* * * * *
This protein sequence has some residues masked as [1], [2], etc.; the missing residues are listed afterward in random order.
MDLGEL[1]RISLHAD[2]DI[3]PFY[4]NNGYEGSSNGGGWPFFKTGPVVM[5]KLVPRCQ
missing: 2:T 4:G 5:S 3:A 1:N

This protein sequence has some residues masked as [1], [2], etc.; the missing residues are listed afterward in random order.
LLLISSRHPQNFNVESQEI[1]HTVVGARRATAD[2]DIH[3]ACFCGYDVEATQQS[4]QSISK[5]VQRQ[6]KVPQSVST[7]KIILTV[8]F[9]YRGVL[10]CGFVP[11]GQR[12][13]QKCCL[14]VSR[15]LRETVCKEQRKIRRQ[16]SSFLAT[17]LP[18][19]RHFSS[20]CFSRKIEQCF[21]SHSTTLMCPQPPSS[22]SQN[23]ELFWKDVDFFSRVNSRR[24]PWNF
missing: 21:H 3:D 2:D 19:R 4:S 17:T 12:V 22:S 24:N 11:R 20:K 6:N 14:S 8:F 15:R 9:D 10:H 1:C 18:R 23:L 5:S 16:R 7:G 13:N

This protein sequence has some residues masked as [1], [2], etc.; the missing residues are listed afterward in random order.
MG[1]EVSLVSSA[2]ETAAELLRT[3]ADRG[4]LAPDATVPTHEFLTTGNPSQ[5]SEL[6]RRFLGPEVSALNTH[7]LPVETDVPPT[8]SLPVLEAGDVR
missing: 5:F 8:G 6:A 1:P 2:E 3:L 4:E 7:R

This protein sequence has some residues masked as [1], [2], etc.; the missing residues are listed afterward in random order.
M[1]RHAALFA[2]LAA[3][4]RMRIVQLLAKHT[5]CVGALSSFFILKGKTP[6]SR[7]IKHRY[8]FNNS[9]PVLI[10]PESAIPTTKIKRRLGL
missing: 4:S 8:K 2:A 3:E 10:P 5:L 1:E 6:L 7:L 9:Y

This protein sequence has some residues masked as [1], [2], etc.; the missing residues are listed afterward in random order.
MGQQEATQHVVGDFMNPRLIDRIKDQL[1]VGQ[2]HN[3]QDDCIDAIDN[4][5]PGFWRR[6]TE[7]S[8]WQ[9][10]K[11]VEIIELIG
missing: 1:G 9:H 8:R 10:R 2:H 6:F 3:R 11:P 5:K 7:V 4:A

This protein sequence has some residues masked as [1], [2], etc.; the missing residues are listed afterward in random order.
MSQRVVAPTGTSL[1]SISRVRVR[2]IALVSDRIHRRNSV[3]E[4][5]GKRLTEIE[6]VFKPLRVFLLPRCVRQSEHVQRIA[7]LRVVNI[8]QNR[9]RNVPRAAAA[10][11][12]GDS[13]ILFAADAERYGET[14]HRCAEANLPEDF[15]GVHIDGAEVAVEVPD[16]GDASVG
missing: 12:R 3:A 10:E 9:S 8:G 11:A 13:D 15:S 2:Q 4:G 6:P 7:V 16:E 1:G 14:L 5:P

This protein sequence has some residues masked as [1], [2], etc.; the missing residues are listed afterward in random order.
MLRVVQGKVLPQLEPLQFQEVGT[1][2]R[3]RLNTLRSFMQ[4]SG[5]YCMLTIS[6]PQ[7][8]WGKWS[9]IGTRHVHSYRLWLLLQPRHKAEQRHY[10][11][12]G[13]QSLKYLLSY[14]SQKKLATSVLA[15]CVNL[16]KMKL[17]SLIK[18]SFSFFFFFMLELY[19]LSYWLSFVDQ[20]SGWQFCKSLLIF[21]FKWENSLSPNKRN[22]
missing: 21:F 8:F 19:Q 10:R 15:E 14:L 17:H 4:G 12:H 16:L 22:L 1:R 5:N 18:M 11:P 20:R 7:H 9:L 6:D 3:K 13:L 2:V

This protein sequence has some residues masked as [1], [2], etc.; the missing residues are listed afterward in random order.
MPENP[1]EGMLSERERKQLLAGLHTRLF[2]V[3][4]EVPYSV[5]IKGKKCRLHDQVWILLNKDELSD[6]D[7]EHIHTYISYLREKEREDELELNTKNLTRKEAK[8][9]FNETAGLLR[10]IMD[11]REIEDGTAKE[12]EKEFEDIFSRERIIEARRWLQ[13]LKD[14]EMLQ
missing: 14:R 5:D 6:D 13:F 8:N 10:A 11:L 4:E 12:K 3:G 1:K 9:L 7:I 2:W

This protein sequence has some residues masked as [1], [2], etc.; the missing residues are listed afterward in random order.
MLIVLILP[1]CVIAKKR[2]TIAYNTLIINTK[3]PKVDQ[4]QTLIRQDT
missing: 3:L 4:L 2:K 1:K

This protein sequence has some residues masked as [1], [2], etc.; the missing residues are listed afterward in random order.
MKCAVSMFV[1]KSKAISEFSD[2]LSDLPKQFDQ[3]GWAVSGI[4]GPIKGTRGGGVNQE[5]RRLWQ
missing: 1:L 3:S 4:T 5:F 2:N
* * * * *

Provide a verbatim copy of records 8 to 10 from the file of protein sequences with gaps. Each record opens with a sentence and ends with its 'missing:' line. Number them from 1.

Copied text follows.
This protein sequence has some residues masked as [1], [2], etc.; the missing residues are listed afterward in random order.
MPENP[1]EGMLSERERKQLLAGLHTRLF[2]V[3][4]EVPYSV[5]IKGKKCRLHDQVWILLNKDELSD[6]D[7]EHIHTYISYLREKEREDELELNTKNLTRKEAK[8][9]FNETAGLLR[10]IMD[11]REIEDGTAKE[12]EKEFEDIFSRERIIEARRWLQ[13]LKD[14]EMLQ
missing: 14:R 5:D 6:D 13:F 8:N 10:A 11:L 4:E 12:K 3:G 1:K 9:L 7:I 2:W

This protein sequence has some residues masked as [1], [2], etc.; the missing residues are listed afterward in random order.
MLIVLILP[1]CVIAKKR[2]TIAYNTLIINTK[3]PKVDQ[4]QTLIRQDT
missing: 3:L 4:L 2:K 1:K

This protein sequence has some residues masked as [1], [2], etc.; the missing residues are listed afterward in random order.
MKCAVSMFV[1]KSKAISEFSD[2]LSDLPKQFDQ[3]GWAVSGI[4]GPIKGTRGGGVNQE[5]RRLWQ
missing: 1:L 3:S 4:T 5:F 2:N